To paraphrase Donald Rumsfeld, you get the Constitution that was given you, not the one you might have liked.
The U.S. Constitution has many virtues and is a remarkable document. The holding of the legislative and presidential elections are fixed in time, and this makes for great institutional stability.
But the perspective of the times that the Founding Fathers had counted heavily. They did not want an overpowering executive which they had been subjected to by the British Crown. They had had no representation in the British Parliament. (Hence the slogan "no taxation without representation").
As the American Constitution was put together, the legislative branch (House of Representatives and Senate) was the lead organ of government. It is the subject of the lengthy Article I (The executive is the subject of Article II and the judiciary Article III).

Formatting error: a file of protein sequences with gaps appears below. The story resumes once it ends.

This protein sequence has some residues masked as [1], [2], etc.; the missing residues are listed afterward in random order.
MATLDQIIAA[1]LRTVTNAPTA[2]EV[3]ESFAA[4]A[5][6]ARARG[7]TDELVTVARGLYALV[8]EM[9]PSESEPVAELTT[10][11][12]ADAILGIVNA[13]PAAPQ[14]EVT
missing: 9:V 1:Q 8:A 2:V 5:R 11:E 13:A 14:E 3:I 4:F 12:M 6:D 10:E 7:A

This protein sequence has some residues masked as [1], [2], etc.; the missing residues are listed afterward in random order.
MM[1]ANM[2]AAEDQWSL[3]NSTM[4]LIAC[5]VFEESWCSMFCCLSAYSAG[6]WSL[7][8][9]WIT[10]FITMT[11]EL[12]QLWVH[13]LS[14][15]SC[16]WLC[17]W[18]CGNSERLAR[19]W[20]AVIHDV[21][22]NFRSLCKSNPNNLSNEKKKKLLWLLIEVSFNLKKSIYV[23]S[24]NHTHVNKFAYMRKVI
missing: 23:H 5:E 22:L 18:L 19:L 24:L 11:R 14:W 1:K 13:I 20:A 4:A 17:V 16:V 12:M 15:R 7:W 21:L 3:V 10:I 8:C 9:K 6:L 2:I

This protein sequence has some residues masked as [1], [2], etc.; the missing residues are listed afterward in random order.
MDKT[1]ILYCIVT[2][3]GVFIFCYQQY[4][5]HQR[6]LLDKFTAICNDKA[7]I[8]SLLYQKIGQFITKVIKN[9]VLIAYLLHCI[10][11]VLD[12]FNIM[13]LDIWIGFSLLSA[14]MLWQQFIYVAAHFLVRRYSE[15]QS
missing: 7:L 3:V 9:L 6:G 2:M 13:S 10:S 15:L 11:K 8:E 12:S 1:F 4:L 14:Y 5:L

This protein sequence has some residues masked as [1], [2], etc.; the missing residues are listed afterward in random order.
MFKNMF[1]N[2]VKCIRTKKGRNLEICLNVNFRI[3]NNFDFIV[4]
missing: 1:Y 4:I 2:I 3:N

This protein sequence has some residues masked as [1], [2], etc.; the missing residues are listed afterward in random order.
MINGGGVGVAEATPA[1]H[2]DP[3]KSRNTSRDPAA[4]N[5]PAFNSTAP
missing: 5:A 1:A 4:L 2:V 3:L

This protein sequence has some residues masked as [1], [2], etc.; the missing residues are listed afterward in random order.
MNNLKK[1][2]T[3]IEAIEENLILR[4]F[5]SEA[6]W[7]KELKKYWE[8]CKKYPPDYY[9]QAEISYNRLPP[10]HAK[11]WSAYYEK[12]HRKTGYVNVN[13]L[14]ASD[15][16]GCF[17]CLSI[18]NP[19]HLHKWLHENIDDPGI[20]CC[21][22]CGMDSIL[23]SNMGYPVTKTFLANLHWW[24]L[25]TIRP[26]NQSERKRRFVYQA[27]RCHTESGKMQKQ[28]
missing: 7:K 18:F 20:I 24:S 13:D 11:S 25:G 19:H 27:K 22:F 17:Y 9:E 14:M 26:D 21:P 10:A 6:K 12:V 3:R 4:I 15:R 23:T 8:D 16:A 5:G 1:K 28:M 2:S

Separation of powers means separation of government. There is no institutional connection between the legislative branch and the presidency, unlike in other systems. The president does not have the power to dismiss the legislature and call for new elections in the event of an impasse, unlike in other systems. The House of Representatives has the power of the purse; the presidency does not.
With the unhindered practice of gerrymandering (manipulation of the boundaries of House constituencies) so that a significant number of seats are in effect one-party seats indefinitely, a determined faction in the House can constitute a force that potentially can block the funding of the government. Such is the crisis we have come to today. It brings government and governance to its knees, citizens suffer mightily, and there is no recourse.